When it comes to decorating The Big Easy, New Orleans has a signature palette that colors its iconic architecture inside and out. Some call it fearless, others call it faded. Regardless of the intensity, the New Orleans color palette blends a rich and diverse heritage of French, Spanish, African, Caribbean and English influences with nature, the passage of time, and the passionate New Orleanians who live there and fall under its spell.
century writer Lafcadio Hearn, who took up residence in “the glimmering Eden” said it best, “While it actually resembles no other city…it recalls vague memories of a hundred cities or towns.” Bryan Batt,
actor, designer and author of “Big Easy Style” says New Orleans is “like Venice, another carnival town, where you find glorious hues on the walls of the city.” Antiques dealer and Argentine native Karina Gentinetta
feels a kinship between Buenos Aires and her adopted hometown. Michael Bruno, founder of 1st Dibs
, says, “Ultimately for me, visiting New Orleans is like a trip back in time to early 19th
century France without having to take out my passport.”
“The most popular colors sold in New Orleans are from a collection of historical colors … of these Bleeker Beige is the most popular. It pairs well with White Dove and Ballet White.”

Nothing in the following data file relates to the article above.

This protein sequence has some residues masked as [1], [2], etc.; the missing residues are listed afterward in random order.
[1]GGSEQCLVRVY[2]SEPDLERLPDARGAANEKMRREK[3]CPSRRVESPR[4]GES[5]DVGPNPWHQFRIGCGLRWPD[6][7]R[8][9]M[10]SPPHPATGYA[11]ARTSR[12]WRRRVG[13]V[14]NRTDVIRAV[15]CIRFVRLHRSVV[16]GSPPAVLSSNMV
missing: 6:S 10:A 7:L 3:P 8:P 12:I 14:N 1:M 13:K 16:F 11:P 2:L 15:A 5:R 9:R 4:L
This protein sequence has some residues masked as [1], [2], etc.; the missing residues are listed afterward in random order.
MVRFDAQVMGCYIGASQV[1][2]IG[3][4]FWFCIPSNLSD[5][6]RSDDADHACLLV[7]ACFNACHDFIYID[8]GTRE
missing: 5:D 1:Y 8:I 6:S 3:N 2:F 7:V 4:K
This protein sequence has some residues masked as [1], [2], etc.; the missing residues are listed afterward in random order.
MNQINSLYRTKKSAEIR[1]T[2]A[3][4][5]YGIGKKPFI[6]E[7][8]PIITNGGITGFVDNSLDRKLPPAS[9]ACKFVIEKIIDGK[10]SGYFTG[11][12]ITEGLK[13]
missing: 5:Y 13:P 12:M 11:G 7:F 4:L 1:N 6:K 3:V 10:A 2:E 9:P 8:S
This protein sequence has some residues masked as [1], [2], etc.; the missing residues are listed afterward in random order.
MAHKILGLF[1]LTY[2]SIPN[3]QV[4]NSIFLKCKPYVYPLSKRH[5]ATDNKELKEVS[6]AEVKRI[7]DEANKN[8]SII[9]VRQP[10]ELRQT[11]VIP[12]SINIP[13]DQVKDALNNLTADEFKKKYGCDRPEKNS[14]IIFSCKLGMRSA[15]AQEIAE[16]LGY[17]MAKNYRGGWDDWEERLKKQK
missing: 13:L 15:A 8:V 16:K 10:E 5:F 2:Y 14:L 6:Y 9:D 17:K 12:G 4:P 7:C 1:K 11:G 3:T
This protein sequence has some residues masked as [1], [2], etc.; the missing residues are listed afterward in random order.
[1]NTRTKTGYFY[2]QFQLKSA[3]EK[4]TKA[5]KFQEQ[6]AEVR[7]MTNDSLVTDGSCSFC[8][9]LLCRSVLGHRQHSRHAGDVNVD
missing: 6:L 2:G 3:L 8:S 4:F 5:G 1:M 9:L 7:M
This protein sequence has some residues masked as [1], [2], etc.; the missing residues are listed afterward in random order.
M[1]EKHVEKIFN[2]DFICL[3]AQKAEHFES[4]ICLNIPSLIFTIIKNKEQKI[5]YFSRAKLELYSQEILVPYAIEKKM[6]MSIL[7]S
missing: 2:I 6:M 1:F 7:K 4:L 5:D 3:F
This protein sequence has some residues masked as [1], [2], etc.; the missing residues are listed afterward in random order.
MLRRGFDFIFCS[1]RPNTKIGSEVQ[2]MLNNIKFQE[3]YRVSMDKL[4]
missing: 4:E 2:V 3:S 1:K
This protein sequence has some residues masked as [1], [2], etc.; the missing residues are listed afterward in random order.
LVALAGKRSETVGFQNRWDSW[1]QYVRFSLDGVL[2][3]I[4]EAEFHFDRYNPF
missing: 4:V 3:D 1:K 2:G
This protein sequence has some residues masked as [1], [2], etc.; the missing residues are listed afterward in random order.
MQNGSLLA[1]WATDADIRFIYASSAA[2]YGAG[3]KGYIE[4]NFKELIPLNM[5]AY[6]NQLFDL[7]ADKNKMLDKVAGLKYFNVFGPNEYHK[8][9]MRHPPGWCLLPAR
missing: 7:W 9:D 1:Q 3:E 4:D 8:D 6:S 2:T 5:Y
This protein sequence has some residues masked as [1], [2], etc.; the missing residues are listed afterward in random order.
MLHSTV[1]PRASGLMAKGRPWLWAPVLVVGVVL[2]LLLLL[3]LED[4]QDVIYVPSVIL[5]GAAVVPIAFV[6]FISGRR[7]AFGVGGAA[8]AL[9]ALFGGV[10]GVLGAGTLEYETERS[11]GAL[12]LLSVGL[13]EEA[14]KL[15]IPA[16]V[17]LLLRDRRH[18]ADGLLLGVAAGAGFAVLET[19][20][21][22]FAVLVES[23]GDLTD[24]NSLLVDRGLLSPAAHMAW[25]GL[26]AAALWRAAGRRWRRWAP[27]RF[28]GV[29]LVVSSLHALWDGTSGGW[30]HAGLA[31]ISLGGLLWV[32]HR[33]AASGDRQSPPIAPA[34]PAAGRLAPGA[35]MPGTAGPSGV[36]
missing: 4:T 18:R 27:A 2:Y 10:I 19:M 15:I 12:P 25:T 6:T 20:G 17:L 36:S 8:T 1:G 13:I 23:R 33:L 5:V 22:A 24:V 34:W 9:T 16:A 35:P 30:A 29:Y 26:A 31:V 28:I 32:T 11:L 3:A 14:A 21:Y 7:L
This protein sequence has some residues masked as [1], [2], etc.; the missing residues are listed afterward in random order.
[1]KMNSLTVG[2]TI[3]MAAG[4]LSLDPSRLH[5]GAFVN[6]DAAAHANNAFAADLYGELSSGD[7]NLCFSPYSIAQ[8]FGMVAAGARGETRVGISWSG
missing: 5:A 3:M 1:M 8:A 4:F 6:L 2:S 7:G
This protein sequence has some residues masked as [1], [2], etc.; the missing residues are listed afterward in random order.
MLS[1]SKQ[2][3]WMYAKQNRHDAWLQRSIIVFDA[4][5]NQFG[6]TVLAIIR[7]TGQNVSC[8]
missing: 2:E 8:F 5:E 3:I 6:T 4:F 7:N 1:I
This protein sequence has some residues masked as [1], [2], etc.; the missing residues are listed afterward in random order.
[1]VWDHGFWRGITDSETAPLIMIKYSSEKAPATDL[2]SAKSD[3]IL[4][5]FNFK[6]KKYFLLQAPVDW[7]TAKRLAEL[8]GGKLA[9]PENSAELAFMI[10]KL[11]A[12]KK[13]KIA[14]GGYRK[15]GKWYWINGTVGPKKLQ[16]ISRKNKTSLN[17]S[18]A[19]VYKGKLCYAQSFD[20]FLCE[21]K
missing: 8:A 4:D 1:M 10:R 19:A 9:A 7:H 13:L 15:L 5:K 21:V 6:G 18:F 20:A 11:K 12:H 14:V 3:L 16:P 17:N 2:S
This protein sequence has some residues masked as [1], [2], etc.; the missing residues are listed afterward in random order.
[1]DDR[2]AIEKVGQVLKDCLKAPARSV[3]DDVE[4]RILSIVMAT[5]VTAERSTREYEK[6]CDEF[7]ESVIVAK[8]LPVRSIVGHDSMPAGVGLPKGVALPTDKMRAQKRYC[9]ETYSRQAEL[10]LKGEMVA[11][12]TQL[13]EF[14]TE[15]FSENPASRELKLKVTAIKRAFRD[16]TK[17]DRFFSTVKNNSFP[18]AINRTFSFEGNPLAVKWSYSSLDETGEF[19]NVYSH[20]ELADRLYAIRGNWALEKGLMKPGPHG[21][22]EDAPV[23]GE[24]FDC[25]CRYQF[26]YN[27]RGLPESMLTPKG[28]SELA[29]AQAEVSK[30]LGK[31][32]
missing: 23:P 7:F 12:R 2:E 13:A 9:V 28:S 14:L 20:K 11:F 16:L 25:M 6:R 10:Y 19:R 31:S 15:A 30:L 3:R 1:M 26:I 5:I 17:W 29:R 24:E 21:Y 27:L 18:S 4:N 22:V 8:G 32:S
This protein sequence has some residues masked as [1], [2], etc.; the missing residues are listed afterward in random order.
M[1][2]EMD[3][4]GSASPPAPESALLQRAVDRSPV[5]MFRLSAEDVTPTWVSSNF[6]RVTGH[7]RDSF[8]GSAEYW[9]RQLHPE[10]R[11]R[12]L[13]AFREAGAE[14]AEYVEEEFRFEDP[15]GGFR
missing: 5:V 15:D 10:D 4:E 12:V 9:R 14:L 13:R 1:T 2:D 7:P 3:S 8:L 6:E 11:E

– Joey Helm, Helm Paint, interviewed by Valorie Hart for Gambit/Best of New Orleans
The distinctive architecture of New Orleans comes in many styles including Creole cottage, Shotgun, and Greek Revival. Designer/colorist Louis Aubert
who volunteers regularly for the Preservation Center of New Orleans
notes, “There are more than two dozen historic neighborhoods in New Orleans and like cousins in a family they share some attributes but remain individuals.” Aubert sees a slight trend toward pale gray/beige homes in Uptown, though high-contrast and Creole color combinations, offset by bright white trim, are still popular in Downtown areas. One common color stands out for Aubert; it is the “classic Old South combo of white walls and trim with a sky blue porch ceiling (Yarmouth Blue HC 150